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Health Highlights: July 26, 2005

Social Security Speeds Disability Benefits Decisions Schwarzenegger Wants to Extend Soft Drink Ban in Schools Candy Firm Touts Cocoa's Medicinal Properties Increased Brain Cancer Risk for Gulf War Vets Exposed to Sarin Flu Viruses Can Mutate Quickly Twin Boys Need Heart Transplants

Here are some of the latest health and medical news developments, compiled by the editors of HealthDay:

Social Security Speeds Disability Benefits Decisions

People seeking Social Security disability benefits can expect faster decisions based on rules changes announced Tuesday, the government says.

Social Security Commissioner Jo Anne Barnhart said people who are clearly disabled could be approved for benefits in as little as three weeks under rules expected to be implemented next spring, the Associated Press reported.

The changes, announced on the 15th anniversary of the Americans With Disabilities Act, will mean a speedier approval process for virtually every qualified person who applies, Barnhart told the wire service. To qualify, a person must be unable to work for a year or more, have paid Social Security taxes for a minimum amount of time, and meet other specific eligibility requirements. More than 11 million people now receive such aid, the AP said.

The Social Security Administration expects to publish the proposed regulations for public comment this week and issue final regulations by year's end, the wire service said.

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Schwarzenegger Wants to Extend Soft Drink Ban in Schools

California Gov. Arnold Schwarzenegger wants to extend a statewide ban on soft drinks in the lower grades to high schools, the Associated Press reported.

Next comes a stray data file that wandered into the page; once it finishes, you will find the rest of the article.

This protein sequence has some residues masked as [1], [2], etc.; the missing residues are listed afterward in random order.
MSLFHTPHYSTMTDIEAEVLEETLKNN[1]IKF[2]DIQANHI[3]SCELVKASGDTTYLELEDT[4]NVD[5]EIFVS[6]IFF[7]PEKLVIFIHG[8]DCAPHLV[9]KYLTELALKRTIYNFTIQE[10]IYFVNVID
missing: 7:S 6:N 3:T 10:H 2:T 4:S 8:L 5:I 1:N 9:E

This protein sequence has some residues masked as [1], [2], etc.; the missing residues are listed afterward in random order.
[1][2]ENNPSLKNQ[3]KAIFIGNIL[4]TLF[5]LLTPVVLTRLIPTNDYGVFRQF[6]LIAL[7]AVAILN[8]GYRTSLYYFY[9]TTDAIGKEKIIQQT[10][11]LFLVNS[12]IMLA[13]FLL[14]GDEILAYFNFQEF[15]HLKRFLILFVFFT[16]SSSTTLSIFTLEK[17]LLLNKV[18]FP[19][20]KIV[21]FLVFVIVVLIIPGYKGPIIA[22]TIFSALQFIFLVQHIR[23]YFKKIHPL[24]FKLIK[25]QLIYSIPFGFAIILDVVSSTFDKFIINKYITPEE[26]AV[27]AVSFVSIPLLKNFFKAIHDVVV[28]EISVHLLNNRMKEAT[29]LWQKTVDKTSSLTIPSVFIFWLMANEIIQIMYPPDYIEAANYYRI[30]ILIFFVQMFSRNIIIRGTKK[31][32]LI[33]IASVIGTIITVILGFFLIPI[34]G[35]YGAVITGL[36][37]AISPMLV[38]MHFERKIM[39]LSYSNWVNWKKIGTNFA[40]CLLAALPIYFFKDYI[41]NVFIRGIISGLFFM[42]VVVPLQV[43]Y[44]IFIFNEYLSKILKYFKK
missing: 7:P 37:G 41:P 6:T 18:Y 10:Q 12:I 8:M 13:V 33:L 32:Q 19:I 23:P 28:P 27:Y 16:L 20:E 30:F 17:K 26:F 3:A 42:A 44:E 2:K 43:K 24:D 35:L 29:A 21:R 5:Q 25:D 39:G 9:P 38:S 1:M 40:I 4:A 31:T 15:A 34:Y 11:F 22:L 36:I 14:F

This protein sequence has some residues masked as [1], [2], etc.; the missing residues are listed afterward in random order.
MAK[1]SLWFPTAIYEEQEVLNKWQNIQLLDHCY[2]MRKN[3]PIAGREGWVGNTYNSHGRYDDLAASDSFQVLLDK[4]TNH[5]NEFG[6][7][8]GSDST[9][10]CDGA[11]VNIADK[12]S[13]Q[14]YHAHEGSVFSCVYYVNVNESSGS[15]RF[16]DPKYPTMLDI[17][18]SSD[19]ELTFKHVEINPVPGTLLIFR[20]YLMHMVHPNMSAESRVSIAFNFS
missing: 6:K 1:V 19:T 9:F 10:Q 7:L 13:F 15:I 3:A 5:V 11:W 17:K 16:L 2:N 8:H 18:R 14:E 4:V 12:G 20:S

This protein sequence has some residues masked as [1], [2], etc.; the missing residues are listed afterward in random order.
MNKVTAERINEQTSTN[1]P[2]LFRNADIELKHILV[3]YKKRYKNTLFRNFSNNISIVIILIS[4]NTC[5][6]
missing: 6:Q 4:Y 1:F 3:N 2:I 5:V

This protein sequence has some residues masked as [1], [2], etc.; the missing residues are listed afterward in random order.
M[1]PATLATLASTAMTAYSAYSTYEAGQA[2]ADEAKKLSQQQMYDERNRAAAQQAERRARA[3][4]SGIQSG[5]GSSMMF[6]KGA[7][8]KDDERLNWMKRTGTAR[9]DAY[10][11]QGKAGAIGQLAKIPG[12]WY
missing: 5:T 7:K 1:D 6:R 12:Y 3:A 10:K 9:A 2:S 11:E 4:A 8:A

Two years ago, the state became the first in the nation to ban soft drinks in middle and elementary schools. Some state school districts, including those in Los Angeles, already ban sodas in high schools.

The governor also wants to allow high schools to sell soda 30 minutes before and after the school day, the wire service said. And other types of food sold in vending machines would have to contain no more than 35 percent of their calories from fat, no more than 10 percent from saturated fat, and no more than 35 percent of the weight could be sugar.

A spokesman for the California-Nevada Soft Drink Association condemned the proposed ban, saying high school students were "almost adults" and could always buy soda nearby.

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Candy Firm Touts Cocoa's Medicinal Properties

Candymaker Mars Inc. said it is holding "serious discussions" with major pharmaceutical firms about developing a number of cocoa-based prescription drugs that could help treat ailments including diabetes and some forms of dementia, the Washington Post reported Tuesday.

Cocoa is said to contain flavonols, antioxidant compounds that proponents believe may fight ailments from heart disease to cancer. The company said the compounds appear to have an "aspirin-like affect" that might help stave off blood clotting, helping to prevent strokes and other cardiovascular problems.

A Mars spokeswoman wouldn't mention the drug companies with whom it has been negotiating.